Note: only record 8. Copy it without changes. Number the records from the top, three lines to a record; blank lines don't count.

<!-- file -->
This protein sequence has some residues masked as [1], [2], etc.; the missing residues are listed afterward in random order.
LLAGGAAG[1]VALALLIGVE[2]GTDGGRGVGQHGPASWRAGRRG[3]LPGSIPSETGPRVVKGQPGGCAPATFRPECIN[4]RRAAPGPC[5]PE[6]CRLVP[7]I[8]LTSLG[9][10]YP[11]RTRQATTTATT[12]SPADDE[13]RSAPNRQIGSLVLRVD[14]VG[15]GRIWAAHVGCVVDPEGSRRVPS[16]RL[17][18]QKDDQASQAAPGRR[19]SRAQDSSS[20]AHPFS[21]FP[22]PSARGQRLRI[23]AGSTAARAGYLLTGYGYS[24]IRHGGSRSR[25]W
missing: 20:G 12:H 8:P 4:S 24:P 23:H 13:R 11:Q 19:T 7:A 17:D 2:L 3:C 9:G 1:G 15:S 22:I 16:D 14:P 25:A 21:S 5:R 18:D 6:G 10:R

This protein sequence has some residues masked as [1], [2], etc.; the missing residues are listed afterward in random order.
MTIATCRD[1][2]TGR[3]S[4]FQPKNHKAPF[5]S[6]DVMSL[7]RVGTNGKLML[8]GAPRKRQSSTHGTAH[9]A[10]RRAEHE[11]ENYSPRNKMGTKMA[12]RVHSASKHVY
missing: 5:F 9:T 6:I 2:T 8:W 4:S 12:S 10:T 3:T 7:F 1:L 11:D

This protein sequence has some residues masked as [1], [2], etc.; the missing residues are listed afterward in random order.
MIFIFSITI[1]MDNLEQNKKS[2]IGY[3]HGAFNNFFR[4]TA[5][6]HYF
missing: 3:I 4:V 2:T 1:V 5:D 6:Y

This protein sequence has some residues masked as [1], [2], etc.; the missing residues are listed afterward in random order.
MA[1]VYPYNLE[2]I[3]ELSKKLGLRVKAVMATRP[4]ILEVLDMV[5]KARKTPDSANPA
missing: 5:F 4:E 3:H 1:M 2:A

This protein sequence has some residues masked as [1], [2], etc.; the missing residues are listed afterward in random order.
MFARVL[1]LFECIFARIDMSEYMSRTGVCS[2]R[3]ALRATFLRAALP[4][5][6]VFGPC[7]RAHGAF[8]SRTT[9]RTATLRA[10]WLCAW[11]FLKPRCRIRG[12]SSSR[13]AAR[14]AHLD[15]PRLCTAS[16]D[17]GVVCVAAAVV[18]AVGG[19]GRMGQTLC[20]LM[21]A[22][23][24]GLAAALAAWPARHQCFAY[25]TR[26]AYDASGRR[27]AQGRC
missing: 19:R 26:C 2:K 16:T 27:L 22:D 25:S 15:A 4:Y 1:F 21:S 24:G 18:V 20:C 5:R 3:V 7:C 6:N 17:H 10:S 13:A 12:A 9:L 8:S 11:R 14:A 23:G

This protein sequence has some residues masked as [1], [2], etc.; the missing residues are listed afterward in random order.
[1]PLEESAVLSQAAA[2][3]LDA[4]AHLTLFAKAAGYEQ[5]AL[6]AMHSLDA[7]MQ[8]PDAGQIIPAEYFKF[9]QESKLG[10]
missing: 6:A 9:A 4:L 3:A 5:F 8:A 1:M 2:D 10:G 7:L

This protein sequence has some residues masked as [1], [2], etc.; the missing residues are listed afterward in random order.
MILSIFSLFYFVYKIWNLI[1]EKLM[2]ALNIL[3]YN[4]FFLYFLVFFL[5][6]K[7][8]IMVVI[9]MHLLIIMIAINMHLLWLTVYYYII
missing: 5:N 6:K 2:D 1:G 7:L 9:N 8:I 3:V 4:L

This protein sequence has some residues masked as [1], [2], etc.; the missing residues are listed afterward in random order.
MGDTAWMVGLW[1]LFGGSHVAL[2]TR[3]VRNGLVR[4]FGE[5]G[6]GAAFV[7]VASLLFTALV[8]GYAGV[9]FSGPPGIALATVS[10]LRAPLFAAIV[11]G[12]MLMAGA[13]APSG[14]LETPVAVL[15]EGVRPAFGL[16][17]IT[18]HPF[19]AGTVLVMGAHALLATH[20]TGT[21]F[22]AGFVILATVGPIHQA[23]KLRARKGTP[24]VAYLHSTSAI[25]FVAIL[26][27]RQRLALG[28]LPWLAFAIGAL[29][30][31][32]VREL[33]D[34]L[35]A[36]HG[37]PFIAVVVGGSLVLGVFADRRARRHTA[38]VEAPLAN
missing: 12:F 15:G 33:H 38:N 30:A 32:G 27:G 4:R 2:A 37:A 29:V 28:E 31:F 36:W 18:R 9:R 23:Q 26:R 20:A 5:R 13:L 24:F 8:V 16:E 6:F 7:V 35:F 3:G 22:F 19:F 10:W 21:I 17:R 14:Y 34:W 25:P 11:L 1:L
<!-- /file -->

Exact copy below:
This protein sequence has some residues masked as [1], [2], etc.; the missing residues are listed afterward in random order.
MGDTAWMVGLW[1]LFGGSHVAL[2]TR[3]VRNGLVR[4]FGE[5]G[6]GAAFV[7]VASLLFTALV[8]GYAGV[9]FSGPPGIALATVS[10]LRAPLFAAIV[11]G[12]MLMAGA[13]APSG[14]LETPVAVL[15]EGVRPAFGL[16][17]IT[18]HPF[19]AGTVLVMGAHALLATH[20]TGT[21]F[22]AGFVILATVGPIHQA[23]KLRARKGTP[24]VAYLHSTSAI[25]FVAIL[26][27]RQRLALG[28]LPWLAFAIGAL[29][30][31][32]VREL[33]D[34]L[35]A[36]HG[37]PFIAVVVGGSLVLGVFADRRARRHTA[38]VEAPLAN
missing: 12:F 15:G 33:H 38:N 30:A 32:G 27:G 4:R 2:A 37:A 29:V 28:E 31:F 36:W 18:R 9:R 23:Q 26:R 20:A 5:R 13:L 24:F 8:V 16:E 6:F 7:V 35:F 3:G 22:F 19:F 10:W 21:I 17:R 14:Y 34:W 25:P 11:L 1:L